I’m curious what you would have suggested doing with the Bonehead title. A semi-transparent layer of some kind of aged/paper texture over the orange portion?

    Another point that comes up for me when I’m designing these things: cover art is likely to be seen at a range of different sizes, from the full size displayed on a laptop or tablet before the game begins to little thumbnail versions in databases and blog posts. Getting a title to look sensible in that wide a range of conditions sometimes turns out to be kind of tricky. Do you have thoughts about that?

    • leandro ribeiro says:

      I was working under the additional constraint of trying to make a cover that was consistent with the other pieces in this series

      I love the idea of consistent cover art throughout a series (or even throughout an author; Graham Nelson’s games all have the same cover structure, which ends up helping building some sense of identity), and your fractured fairy tales have a great principle that is hard to screw up, the only weakness being the choice of white. Most of the time we’re seeing them in white backgrounds, and some of the punch is lost, but that’s not the cover’s fault. FWIW, Bronze is my favorite cover of the series; Alabaster is the least favorite (that apple is too big), although the game’s illustrations are breathtaking, and one forgives everything after looking at them.

      I also like when an author works under constraints to achieve something. That’s probably the reason I like The Five Obstructions so damn much.

      cover art is likely to be seen at a range of different sizes, from the full size displayed on a laptop or tablet before the game begins to little thumbnail versions in databases and blog posts. Getting a title to look sensible in that wide a range of conditions sometimes turns out to be kind of tricky. Do you have thoughts about that?

      Hmmm… not many thoughts, sorry. Album covers suffer from the same these days. From iPods to Amarok playlists, they will be seen in all sorts of sizes, but I don’t see album cover designers taking that much into account. Many times great covers have the smalish lettering, or the title is “hidden” in the image paraphernalia. I think they’re more concerned about things like promotion street posters, and mainly how that square is gonna look on your hand and what impact will it make. IF doesn’t have that, so that maybe something of concern. Or no. I don’t know.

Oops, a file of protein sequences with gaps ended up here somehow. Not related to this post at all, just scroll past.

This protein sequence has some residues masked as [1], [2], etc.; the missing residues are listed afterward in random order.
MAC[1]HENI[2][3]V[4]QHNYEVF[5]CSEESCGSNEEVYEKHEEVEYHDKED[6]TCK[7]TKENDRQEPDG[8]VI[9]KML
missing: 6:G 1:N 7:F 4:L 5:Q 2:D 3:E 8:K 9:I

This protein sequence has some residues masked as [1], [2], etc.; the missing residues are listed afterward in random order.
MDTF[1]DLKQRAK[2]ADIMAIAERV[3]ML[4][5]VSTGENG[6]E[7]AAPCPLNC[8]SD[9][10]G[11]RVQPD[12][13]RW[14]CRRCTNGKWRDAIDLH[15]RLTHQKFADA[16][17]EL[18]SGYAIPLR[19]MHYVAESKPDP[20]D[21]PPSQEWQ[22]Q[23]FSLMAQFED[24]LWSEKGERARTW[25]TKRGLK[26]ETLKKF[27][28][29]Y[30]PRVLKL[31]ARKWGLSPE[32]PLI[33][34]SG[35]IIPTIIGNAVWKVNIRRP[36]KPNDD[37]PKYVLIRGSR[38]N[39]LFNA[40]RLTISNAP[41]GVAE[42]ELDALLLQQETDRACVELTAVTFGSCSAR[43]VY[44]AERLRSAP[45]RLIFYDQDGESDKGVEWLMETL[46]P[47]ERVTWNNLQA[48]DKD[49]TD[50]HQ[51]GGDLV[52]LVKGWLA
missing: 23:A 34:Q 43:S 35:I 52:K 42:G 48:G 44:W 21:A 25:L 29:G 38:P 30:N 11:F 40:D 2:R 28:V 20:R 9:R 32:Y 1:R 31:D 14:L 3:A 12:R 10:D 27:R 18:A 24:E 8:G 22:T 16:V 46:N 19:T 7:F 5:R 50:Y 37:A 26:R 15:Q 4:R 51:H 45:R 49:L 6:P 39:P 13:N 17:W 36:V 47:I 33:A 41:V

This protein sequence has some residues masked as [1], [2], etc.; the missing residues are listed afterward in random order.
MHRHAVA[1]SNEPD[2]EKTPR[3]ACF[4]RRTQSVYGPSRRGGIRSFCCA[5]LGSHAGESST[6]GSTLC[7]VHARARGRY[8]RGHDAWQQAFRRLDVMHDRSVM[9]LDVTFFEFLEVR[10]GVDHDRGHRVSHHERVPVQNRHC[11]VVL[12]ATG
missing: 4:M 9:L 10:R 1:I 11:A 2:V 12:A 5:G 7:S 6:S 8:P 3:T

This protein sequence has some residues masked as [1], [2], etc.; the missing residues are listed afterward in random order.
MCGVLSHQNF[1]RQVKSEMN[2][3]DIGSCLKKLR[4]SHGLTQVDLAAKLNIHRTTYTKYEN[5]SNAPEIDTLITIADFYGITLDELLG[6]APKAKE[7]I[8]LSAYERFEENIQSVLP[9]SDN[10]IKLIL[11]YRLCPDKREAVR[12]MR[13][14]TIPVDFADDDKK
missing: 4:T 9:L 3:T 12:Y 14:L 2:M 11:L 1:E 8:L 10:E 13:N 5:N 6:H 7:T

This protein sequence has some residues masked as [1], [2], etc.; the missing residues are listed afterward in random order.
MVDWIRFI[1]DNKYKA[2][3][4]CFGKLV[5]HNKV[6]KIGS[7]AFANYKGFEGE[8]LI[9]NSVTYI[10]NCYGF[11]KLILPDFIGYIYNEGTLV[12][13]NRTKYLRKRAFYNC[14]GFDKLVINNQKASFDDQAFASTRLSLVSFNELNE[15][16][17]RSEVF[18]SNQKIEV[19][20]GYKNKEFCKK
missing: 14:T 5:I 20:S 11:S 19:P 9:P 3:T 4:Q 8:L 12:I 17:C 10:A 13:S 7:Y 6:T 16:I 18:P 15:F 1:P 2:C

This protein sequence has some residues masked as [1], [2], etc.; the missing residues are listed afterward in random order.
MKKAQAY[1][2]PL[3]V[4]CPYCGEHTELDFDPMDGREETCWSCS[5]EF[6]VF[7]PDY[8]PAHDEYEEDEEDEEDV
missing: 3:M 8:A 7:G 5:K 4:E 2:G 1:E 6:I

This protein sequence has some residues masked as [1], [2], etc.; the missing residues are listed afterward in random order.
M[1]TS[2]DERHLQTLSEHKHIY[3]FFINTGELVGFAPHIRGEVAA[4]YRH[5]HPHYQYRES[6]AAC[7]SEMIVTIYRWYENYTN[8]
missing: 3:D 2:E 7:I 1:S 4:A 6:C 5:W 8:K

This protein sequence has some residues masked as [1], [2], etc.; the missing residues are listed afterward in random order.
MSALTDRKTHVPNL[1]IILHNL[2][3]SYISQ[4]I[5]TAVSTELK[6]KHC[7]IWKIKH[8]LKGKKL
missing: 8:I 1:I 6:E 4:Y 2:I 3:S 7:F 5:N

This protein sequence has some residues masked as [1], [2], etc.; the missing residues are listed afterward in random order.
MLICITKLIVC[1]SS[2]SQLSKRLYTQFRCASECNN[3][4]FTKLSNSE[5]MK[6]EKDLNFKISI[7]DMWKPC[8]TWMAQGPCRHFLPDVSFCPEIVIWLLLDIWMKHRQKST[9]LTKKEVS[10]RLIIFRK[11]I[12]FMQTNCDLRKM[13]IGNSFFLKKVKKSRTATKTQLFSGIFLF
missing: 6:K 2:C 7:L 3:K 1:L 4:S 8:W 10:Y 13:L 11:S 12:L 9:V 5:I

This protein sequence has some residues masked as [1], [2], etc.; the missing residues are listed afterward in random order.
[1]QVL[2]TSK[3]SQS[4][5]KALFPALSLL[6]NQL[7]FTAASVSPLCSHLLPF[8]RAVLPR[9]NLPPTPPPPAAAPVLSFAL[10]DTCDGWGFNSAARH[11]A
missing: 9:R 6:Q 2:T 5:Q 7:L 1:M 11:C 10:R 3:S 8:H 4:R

A semi-transparent layer of some kind of aged/paper texture over the orange portion?

      Something like that, yes, but maybe over the overall image. But that’s remarkably easy to mess up with Gimp or Photoshop. Many times it looks as what it is: a special effect. Alabaz suffers from this. With Bonehead there may be a simpler, old school solution: print the image, as it is, in some rough paper, and then scan it (or photograph it, if you don’t have a scanner). That could work in some degree.

  3. Sorry to hear that you think my cover is a ‘Please Don’t’. I thought it fit the b-rated mood of the game. The image is a photograph of a jack-o-lantern I had carved the previous Halloween. I only wanted the glow from the holes in the pumpkin visible because I felt that a picture of the entire pumpkin would be too similar to John Carpenter’s Halloween movie poster.

    Like gravel mentioned, I too wonder why more people don’t put their name on their cover art.

    • leandro ribeiro says:

      I’m glad you mentioned Halloween. If you go here, you’ll see multiple versions of the same concept, using the same base image. Some of them make great posters, some of them are garbage – and many times the differences are in the nano region. What I’m trying to say is a great image can be ruined by bad design calls. Take D-Day, for example (also in the Please Don’t drawer): the photo is awesome, all that sweetness, and creaminess, and loveliness, completely murdered (in a good way) by the painfully numb expression in the bride’s face, but all that is completely murdered (in a bad way) by twenty three little and simple characters.

    • Emily Short says:

      I include my name sometimes, but I haven’t gotten into a consistent habit of it, and don’t have a personal brand per se. When I was first starting to design covers (the cover for Savoir-Faire was one of the first I did, if I recall correctly), I was in the mode of trying to emulate Infocom cover art — which was all about evoking a particular setting or genre rather than promoting the game author specifically. Graham’s covers belong to a later sort of concept about what cover art should be for (and I like them too, incidentally).

      In the case of the Hallow Eve cover, I’d say there’s nothing wrong with the concept — cheesy horror text for the title, jack o’lantern image — but what stands out to me is that it’s too tightly packed: there isn’t enough open space around each element and not enough space between the text and the edges of the art. A sharper, less blurred photo wouldn’t have hurt either, in my opinion, but that’s less important than giving the text its space.

      • leandro ribeiro says:

        I’ll recommend this delicious list for some high quality, old school, classy, cheesy, visual treats to one’s eyes, a list that proves something that is many times ignored: good, cheesy art is hard to do right; even harder when done on purpose. Beside what Emily pointed out, Hallow Eve’s cover suffers from being to plain to be hard-core cheesy, but too cheesy to be elegant and strong. Every single poster on that list looks like it was done on steroids, exaggerating every detail.

        Edited for a confession: I don’t think I would ever try to do a cheesy cover/poster. It’s hard as hell and so easy to screw up completely.

  4. namekuseijin says:

    why people insist on always judging a book for its cover?